Thursday, August 23, 2007

The coach's son

Recent list work: 4, 94.

This article from Slate is a bit old, but I came across it today and it got me thinking. For those who don't want to follow the link, it's about how the coach's son often gets to monopolize time in the game in youth sports, play the coveted positions, and get onto travel teams, regardless of skill level. I've seen various examples of the coach's son in my own athletic experiences, and I think this stance is an oversimplification.

For one, I was a coach's son for a while. My Dad coached my softball team in the summer for a few years when I was a small kid--part of that me being from a 1950s sitcom thing. My Dad was worried about people thinking that I'd get perks for being the coach's son, so in reality...I played fewer innings than anyone else who showed up to every game, and got to play the positions I enjoyed less often than the other players on the team got to for the first few games, until a few of the other players spoke up and said it wasn't fair that I wasn't playing as much.

A similar but rather opposite experience took place a few summers later, on a different team. That coach kept putting his son in as the starting pitcher. His son, while a highly skilled baseball and softball player, was not a softball pitcher. he was on our high school's baseball team, but I think he was short stop. He finally snapped at one point and yelled at his dad that our team had the top two pitchers in the league, he wasn't one of them, and he wasn't going to pitch in another game even if that meant he had to sit on the bench. These two incidents illustrate my point that I think sometimes adults tend to forget that many kids have a definite sense of fair play, and even unwritten rules are typically enforced rather equitably.

These softball teams I was on weren't competitive ones. There were no playoffs, nothing special for being the best team in the league, none of that. Even so, most of the players both wanted to play fair and wanted to win. I imagine on more competitive teams, the desire to win increases substantially, so the coach faces a potential problem from overplaying his son: the rest of the team being resentful not because the coach's son gets to play more than they do, but because the coach's son gets to play more often than players he's worse than. That can lead to a pretty bad backlash.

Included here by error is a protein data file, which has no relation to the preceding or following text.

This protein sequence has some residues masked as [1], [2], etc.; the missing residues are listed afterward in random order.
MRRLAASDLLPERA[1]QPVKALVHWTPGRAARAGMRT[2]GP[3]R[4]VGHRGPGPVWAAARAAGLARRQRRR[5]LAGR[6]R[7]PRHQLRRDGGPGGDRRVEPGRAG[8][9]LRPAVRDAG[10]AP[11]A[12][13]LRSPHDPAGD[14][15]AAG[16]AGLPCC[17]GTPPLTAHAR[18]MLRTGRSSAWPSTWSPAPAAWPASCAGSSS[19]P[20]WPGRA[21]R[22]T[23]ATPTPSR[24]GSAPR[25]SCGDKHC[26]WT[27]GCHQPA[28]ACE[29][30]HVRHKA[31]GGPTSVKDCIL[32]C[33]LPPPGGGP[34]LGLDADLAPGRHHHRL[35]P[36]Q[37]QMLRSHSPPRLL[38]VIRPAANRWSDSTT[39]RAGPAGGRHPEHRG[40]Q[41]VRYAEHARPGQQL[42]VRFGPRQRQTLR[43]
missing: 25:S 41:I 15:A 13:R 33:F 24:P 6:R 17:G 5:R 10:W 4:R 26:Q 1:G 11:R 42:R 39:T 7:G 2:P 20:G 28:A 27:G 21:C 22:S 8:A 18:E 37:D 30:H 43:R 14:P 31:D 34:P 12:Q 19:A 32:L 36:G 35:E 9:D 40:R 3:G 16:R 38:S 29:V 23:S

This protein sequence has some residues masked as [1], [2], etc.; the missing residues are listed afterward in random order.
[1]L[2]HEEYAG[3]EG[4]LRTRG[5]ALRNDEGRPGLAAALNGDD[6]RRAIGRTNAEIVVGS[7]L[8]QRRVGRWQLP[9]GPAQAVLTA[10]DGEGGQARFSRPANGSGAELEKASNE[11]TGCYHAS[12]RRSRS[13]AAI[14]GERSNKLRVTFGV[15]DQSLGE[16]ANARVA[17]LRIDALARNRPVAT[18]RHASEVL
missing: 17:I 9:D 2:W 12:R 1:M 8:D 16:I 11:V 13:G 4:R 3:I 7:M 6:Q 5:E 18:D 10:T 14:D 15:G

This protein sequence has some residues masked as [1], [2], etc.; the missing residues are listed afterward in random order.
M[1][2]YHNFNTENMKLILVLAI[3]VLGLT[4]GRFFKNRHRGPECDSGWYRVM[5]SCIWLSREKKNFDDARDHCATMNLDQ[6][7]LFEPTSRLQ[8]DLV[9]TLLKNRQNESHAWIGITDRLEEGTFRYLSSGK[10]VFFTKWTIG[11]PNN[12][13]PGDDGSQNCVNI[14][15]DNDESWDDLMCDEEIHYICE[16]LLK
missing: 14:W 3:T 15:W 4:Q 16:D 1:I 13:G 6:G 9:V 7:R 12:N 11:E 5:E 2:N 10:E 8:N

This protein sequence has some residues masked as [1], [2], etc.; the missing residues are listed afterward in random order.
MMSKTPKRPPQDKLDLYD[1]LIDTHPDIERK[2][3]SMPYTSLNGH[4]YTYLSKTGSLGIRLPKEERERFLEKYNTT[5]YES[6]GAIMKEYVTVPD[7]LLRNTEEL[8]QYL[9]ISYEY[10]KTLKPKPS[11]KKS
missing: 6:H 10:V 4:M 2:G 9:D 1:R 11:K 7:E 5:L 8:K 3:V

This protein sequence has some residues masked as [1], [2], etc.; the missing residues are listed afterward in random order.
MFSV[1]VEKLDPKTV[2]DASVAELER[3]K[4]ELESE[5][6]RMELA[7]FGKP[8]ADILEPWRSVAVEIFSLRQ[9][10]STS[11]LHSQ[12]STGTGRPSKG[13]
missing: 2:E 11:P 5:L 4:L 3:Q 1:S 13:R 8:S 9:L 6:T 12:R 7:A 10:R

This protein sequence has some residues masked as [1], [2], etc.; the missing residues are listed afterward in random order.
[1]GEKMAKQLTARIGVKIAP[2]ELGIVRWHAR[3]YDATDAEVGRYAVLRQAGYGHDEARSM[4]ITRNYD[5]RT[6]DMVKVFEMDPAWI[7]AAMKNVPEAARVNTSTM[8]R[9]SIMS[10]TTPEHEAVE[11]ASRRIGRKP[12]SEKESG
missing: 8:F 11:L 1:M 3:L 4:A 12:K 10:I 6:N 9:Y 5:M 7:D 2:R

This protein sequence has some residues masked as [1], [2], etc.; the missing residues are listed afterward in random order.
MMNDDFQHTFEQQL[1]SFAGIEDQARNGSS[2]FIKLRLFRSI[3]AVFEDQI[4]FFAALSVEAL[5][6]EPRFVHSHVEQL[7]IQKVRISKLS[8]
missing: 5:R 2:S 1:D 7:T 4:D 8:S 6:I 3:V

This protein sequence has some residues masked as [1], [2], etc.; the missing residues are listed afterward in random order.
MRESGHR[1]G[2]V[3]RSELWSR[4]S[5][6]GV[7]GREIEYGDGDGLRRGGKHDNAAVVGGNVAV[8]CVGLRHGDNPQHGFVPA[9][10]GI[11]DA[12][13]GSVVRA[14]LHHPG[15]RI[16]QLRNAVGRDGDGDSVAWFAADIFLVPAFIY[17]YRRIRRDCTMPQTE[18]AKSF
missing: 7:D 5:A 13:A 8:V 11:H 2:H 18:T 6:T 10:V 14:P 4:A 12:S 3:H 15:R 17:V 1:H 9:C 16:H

Friday, August 17, 2007

Another take on test scores

Recent list work: #9, #94

I've spent much of today catching up on recent issues of Nature and Science, as I've not been reading them as much this summer as I should. So, this is old news, but I just came across it today.

For those with access to Science, a few letters appear in the June 22nd issue regarding a study from February advancing a claim that higher standardized test scores are a predictor in graduate student success, as measured by things such as publications, etc. The first of these is the one I think is the more insightful.

As the letter's authors (Manuel Lerdau and Christopher Avery) point out, the initial finding hypothesized the twin causal links: 1) greater aptitude --> higher test scores, and 2) greater aptitude --> increased probability of success. That's a potentially valid causal chain. On the other hand, they suggest that the causal chain might be more along the lines of higher test scores --> greater support (both financial and mentoring) --> greater probability of success. This also strikes me as potentially valid.

As the letter writers state, these two different causal chains lead to very different policy views. I think it would be interesting to try to disentangle the two effects. One way of doing so off the top of my head would be to look at departments where students are given essentially the same financial support and teaching duties regardless of whether they have fellowships or not. (For instance, Stanford's Department of Biological Sciences). Another would be to look at students who have the very high test scores but don't have fellowships for other reasons--perhaps by being non-citizens and therefore disqualified from national fellowships such as those through the NSF. It would also be interesting to look at students who have fellowships and thus don't need to teach, yet have lower standardized test scores than peers in their departments. There could be some difficult things to control for in these examples--for instance, students with low test scores who have fellowships most likely have significant undergraduate research experience, which might let them hit the ground running--but I think the general idea of studying these things is worth exploring.